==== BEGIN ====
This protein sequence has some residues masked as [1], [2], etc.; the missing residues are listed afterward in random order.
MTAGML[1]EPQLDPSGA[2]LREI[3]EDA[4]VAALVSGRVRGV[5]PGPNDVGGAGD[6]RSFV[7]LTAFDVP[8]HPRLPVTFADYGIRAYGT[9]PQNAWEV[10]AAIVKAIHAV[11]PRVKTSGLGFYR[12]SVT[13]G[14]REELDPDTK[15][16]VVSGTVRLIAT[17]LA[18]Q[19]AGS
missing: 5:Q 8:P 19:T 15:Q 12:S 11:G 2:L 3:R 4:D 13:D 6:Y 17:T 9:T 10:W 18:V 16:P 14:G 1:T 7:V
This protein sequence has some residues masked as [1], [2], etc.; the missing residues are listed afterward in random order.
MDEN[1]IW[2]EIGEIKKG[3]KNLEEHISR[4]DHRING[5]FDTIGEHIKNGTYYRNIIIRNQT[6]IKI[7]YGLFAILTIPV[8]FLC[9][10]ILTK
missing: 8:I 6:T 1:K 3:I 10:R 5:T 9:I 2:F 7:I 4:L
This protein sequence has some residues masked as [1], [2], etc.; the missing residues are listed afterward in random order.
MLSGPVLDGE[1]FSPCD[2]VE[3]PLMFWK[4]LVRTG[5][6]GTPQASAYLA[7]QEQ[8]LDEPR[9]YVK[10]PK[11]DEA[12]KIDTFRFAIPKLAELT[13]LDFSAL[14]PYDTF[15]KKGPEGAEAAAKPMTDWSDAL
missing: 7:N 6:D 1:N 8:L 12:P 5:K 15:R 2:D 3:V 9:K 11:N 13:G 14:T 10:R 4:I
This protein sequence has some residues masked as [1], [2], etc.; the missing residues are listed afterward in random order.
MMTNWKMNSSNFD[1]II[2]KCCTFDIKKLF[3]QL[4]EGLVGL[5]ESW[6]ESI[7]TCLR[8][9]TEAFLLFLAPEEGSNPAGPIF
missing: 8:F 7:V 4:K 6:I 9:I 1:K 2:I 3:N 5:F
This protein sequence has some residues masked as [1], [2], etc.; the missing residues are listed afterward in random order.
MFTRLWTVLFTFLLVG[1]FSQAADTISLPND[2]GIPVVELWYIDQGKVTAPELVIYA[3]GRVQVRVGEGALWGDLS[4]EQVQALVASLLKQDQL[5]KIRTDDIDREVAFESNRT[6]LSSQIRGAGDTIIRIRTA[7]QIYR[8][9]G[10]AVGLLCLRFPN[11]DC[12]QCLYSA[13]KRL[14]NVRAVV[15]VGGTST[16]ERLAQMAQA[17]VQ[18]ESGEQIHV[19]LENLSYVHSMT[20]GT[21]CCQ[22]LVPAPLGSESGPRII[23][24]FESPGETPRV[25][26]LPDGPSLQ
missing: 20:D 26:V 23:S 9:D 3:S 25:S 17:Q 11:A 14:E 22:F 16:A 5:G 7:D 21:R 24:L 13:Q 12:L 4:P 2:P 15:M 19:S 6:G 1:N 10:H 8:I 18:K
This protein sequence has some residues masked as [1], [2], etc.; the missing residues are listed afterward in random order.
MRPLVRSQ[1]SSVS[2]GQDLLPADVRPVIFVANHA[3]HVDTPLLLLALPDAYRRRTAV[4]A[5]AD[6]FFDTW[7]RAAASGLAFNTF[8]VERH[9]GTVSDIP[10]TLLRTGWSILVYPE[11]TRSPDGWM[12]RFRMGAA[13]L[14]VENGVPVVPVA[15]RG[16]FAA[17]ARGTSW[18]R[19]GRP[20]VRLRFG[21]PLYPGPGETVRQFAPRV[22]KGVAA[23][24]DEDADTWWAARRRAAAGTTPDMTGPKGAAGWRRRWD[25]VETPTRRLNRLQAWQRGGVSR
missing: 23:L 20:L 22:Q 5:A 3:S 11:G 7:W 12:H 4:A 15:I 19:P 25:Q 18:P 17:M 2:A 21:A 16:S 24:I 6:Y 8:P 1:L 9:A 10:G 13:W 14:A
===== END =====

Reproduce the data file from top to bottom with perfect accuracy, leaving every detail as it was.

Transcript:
This protein sequence has some residues masked as [1], [2], etc.; the missing residues are listed afterward in random order.
MTAGML[1]EPQLDPSGA[2]LREI[3]EDA[4]VAALVSGRVRGV[5]PGPNDVGGAGD[6]RSFV[7]LTAFDVP[8]HPRLPVTFADYGIRAYGT[9]PQNAWEV[10]AAIVKAIHAV[11]PRVKTSGLGFYR[12]SVT[13]G[14]REELDPDTK[15][16]VVSGTVRLIAT[17]LA[18]Q[19]AGS
missing: 5:Q 8:P 19:T 15:Q 12:S 11:G 2:L 3:R 4:D 13:D 6:Y 17:T 9:T 10:W 18:V 16:P 14:G 1:T 7:V
This protein sequence has some residues masked as [1], [2], etc.; the missing residues are listed afterward in random order.
MDEN[1]IW[2]EIGEIKKG[3]KNLEEHISR[4]DHRING[5]FDTIGEHIKNGTYYRNIIIRNQT[6]IKI[7]YGLFAILTIPV[8]FLC[9][10]ILTK
missing: 8:I 6:T 1:K 3:I 10:R 5:T 9:I 2:F 7:I 4:L
This protein sequence has some residues masked as [1], [2], etc.; the missing residues are listed afterward in random order.
MLSGPVLDGE[1]FSPCD[2]VE[3]PLMFWK[4]LVRTG[5][6]GTPQASAYLA[7]QEQ[8]LDEPR[9]YVK[10]PK[11]DEA[12]KIDTFRFAIPKLAELT[13]LDFSAL[14]PYDTF[15]KKGPEGAEAAAKPMTDWSDAL
missing: 7:N 6:D 1:N 8:L 12:P 5:K 15:R 2:D 3:V 9:K 11:N 13:G 14:T 10:R 4:I
This protein sequence has some residues masked as [1], [2], etc.; the missing residues are listed afterward in random order.
MMTNWKMNSSNFD[1]II[2]KCCTFDIKKLF[3]QL[4]EGLVGL[5]ESW[6]ESI[7]TCLR[8][9]TEAFLLFLAPEEGSNPAGPIF
missing: 8:F 7:V 4:K 6:I 9:I 1:K 2:I 3:N 5:F
This protein sequence has some residues masked as [1], [2], etc.; the missing residues are listed afterward in random order.
MFTRLWTVLFTFLLVG[1]FSQAADTISLPND[2]GIPVVELWYIDQGKVTAPELVIYA[3]GRVQVRVGEGALWGDLS[4]EQVQALVASLLKQDQL[5]KIRTDDIDREVAFESNRT[6]LSSQIRGAGDTIIRIRTA[7]QIYR[8][9]G[10]AVGLLCLRFPN[11]DC[12]QCLYSA[13]KRL[14]NVRAVV[15]VGGTST[16]ERLAQMAQA[17]VQ[18]ESGEQIHV[19]LENLSYVHSMT[20]GT[21]CCQ[22]LVPAPLGSESGPRII[23][24]FESPGETPRV[25][26]LPDGPSLQ
missing: 20:D 26:V 23:S 9:D 3:S 25:S 17:Q 11:A 14:E 22:F 16:A 5:G 7:D 21:R 24:L 13:Q 12:L 4:P 2:P 15:M 19:S 6:G 1:N 10:H 8:I 18:K
This protein sequence has some residues masked as [1], [2], etc.; the missing residues are listed afterward in random order.
MRPLVRSQ[1]SSVS[2]GQDLLPADVRPVIFVANHA[3]HVDTPLLLLALPDAYRRRTAV[4]A[5]AD[6]FFDTW[7]RAAASGLAFNTF[8]VERH[9]GTVSDIP[10]TLLRTGWSILVYPE[11]TRSPDGWM[12]RFRMGAA[13]L[14]VENGVPVVPVA[15]RG[16]FAA[17]ARGTSW[18]R[19]GRP[20]VRLRFG[21]PLYPGPGETVRQFAPRV[22]KGVAA[23][24]DEDADTWWAARRRAAAGTTPDMTGPKGAAGWRRRWD[25]VETPTRRLNRLQAWQRGGVSR
missing: 23:L 20:L 22:Q 5:A 3:S 11:G 7:W 12:H 4:A 15:I 19:P 25:Q 18:P 17:M 2:A 21:A 16:S 24:I 6:Y 8:P 1:L 9:A 10:G 13:W 14:A